Queen Mary tackles sustainability and environmental challenges – QMUL

Climate scientists and activists, Heads of State, minsters and CEOs have gathered at the 27th Conference of the Parties of the UNFCC (COP27) in Sharm-El-Sheikh, Egypt, as the window for climate change action narrows further.
Professor Wen Wang, Queen Mary’s Vice-Principal and Executive Dean for Science and Engineering, said: “The widespread adoption of Net Zero commitments has been an important step in addressing environmental challenges, and rightly mean we allow ourselves to be held accountable for necessary progress. It is no secret that we have a very long way to go to.
We have a common home and we only have one earth. There will always be challenges we face, whether financial like rising inflation, or health-related like the Covid-19 pandemic. But combatting these does not mean we should press pause on our efforts to address environmental challenges. Great scientific progress has been made at Queen Mary as well as around the world and we must work together to make changes happen. We owe it to future generations to make the right choices based on scientific evidence now.”
Queen Mary academics and researchers are building a clear picture of environmental degradation and the effects of climate change. Through vital research and creative and strategic initiatives, here’s how Queen Mary is helping to address these issues on a local, national and global level.
Queen Mary has over 60 researchers working on the future of green energy – from source to grid. In the past five years our energy scientists and engineers have published 1400 scientific papers, won £11million of research funding, commercialised products, published white papers, drawn up the UK technology roadmap, and advised the UK government and international organisations.
Queen Mary is proud to have its own delegation attend COP27. We are one of only a small number of UK universities awarded passes to the Blue Zone at COP27. Academic institutions, such as Queen Mary, play a critical and pivotal role in influencing decision-makers to implement effective climate change policies. Our researchers, academics and public engagement projects stand at the core of UK and global climate research. 
Thiago Silva de Jesus from our arts research centre People’s Palace Projects will be attending to the vital work of discussing climate change and indigenous communities, from conversations on making indigenous people central to global decision-making, to engaging young people on the issue around the UK.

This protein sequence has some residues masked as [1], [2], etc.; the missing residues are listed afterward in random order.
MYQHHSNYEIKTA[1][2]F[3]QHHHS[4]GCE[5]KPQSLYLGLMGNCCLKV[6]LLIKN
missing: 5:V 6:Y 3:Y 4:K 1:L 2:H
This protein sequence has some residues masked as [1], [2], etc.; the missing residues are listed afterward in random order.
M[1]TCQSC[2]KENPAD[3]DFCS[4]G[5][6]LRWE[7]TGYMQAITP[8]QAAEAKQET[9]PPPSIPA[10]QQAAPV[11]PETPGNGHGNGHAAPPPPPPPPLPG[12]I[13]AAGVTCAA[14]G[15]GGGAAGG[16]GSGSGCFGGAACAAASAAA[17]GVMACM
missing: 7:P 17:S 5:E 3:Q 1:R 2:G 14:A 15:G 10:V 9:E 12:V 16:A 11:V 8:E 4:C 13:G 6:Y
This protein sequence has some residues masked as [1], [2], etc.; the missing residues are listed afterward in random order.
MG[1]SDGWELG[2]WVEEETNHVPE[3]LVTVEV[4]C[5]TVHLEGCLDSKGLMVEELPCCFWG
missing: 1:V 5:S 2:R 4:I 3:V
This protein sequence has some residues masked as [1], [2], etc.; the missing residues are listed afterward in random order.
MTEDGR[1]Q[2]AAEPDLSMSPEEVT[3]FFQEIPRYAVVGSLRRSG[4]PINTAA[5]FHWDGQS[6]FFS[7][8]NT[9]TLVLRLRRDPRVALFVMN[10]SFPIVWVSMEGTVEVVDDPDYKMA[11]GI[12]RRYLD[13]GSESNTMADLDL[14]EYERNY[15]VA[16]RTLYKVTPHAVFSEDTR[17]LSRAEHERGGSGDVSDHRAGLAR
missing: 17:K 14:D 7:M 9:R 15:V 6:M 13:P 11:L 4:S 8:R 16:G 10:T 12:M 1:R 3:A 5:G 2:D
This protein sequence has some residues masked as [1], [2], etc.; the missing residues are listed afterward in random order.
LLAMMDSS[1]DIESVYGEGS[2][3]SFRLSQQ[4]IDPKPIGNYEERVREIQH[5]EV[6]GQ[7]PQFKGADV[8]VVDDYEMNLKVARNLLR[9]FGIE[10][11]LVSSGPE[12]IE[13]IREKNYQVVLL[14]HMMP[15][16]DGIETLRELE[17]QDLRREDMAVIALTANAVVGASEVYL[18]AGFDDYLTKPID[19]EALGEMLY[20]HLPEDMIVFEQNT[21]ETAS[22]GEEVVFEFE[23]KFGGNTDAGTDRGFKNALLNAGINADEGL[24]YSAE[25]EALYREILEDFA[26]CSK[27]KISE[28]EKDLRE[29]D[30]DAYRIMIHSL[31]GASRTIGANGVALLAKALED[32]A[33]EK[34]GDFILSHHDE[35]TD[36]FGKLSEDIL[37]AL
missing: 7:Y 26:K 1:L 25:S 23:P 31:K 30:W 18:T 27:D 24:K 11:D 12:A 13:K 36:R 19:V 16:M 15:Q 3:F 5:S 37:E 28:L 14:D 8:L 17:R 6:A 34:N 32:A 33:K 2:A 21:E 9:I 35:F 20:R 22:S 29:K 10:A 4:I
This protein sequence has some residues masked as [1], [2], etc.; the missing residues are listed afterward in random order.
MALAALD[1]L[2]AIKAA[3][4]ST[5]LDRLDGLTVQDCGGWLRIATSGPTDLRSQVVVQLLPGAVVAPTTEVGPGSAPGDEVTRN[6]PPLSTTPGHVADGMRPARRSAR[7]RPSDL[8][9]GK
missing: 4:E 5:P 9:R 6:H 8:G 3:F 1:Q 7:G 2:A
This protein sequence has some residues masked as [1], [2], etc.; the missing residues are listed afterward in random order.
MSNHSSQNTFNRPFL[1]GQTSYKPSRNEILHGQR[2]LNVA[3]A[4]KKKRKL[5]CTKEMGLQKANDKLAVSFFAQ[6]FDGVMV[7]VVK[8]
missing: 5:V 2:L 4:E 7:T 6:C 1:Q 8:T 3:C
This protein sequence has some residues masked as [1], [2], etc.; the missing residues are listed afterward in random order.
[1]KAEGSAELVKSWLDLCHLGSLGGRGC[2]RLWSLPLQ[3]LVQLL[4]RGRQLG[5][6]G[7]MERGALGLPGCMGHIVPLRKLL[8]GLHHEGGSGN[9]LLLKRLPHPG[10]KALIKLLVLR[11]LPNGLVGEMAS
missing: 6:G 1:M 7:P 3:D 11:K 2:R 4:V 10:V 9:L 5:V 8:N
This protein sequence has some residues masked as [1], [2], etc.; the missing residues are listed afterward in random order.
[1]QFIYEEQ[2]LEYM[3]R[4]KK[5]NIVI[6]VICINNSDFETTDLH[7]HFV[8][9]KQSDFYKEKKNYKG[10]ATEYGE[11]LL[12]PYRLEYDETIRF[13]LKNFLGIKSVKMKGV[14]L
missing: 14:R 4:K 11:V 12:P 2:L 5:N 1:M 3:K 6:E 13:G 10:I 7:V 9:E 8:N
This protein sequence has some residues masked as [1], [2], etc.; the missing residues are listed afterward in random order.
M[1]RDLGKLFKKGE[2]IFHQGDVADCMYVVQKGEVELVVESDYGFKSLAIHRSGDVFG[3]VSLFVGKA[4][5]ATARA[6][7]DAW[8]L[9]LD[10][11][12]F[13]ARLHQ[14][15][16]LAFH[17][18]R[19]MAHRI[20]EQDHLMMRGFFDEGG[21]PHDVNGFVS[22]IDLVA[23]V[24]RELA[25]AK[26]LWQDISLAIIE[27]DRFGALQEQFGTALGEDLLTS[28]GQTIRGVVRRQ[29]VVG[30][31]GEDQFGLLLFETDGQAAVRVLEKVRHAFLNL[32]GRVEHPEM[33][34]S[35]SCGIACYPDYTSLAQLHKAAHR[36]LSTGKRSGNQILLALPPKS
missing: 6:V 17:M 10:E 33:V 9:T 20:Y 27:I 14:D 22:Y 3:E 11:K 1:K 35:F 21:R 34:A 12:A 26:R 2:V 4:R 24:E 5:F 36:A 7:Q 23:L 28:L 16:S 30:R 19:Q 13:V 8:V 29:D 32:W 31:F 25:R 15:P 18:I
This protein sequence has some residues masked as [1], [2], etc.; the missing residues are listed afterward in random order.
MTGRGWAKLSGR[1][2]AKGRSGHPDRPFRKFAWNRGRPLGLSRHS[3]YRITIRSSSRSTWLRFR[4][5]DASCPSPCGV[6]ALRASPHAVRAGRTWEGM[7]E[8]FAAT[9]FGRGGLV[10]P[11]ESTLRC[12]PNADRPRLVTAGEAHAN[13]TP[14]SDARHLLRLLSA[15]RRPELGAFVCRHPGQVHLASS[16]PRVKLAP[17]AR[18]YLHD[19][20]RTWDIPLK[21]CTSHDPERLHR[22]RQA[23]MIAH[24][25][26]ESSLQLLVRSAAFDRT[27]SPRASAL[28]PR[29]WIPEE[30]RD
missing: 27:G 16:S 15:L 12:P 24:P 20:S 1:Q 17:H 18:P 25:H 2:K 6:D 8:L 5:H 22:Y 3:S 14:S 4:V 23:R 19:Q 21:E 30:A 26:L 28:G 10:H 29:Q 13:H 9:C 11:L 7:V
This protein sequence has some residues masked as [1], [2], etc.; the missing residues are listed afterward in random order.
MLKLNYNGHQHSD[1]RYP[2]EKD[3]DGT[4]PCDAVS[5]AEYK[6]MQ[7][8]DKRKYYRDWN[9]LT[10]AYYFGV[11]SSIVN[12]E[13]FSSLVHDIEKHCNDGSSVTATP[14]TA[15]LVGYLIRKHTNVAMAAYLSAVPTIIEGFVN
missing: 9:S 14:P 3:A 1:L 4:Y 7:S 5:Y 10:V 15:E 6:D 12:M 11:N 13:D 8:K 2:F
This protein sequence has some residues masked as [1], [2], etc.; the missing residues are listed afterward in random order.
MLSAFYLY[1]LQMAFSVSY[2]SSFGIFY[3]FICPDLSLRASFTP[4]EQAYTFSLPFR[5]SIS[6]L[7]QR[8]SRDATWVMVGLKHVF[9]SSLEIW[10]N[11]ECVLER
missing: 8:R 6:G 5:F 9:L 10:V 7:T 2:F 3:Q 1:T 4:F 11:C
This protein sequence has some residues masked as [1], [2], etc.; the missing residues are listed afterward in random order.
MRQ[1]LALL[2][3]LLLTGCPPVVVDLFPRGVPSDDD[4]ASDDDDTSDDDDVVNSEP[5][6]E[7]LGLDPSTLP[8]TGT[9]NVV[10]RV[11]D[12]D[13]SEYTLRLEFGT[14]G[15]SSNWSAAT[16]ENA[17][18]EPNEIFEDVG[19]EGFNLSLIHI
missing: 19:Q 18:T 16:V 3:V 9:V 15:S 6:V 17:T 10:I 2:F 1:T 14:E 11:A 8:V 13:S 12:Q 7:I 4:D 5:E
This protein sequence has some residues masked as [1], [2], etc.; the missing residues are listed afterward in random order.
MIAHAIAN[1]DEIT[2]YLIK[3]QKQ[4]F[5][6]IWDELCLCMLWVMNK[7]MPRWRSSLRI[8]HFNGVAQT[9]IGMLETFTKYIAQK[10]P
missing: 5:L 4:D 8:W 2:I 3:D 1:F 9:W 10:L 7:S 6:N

Dr Heather McMullen from the Centre for Global Public Health in the Wolfson Institute for Population Health, was a keynote speaker at COP26 and will be joining COP27. Her work explores the intersection of sexual and reproductive health and rights (SRHR) with climate change and environmental sustainability.   
Dr Philippa Lloyd said: “We awarded strategic funds and prioritised PhD and early career year researchers who have a research interest in COP as attendees, helping them to build their knowledge and understanding of global climate politics. When they return, we hope they will communicate their experience back to the wider University and public audiences.” 
A new large-scale study of 72 lakes across the neotropical wetlands of Brazil has analysed the human impact on biodiversity. The research spans a 3.7million km stretch of human activities across the Amazon, Araguaia, Pantanal and Paraná.
The paper, published in Nature Ecology and Evolution, shows that human impacts alter the controls that biodiversity exerts over wetland ‘multifunctionality’ – which refers to the diverse functions that these ecosystems provide.
Dr Pavel Kratina, Senior Lecturer in Ecology in the School of Physical and Chemical Sciences at Queen Mary University of London, said: “This is one of a few studies that demonstrate how human pressures compromise the functioning of wetlands through their negative impact on biodiversity. To our knowledge, this work presents the first empirical evidence of a large-scale positive relationship between aquatic biodiversity across multiple organismal groups and multifunctionality of wetlands.”
Ahead of COP27, researchers called for the “massive” carbon footprint of the world’s armed forces to be measured and managed, in an article published by prestigious journal Nature.
The new publication highlights that UK and US armed forces emit as much carbon dioxide per person as many carbon-intensive countries, and the American military alone (the world’s largest in terms of expenditure) emits more greenhouse gases than many entire countries – including Peru, Singapore and Switzerland. However, these figures may be even higher.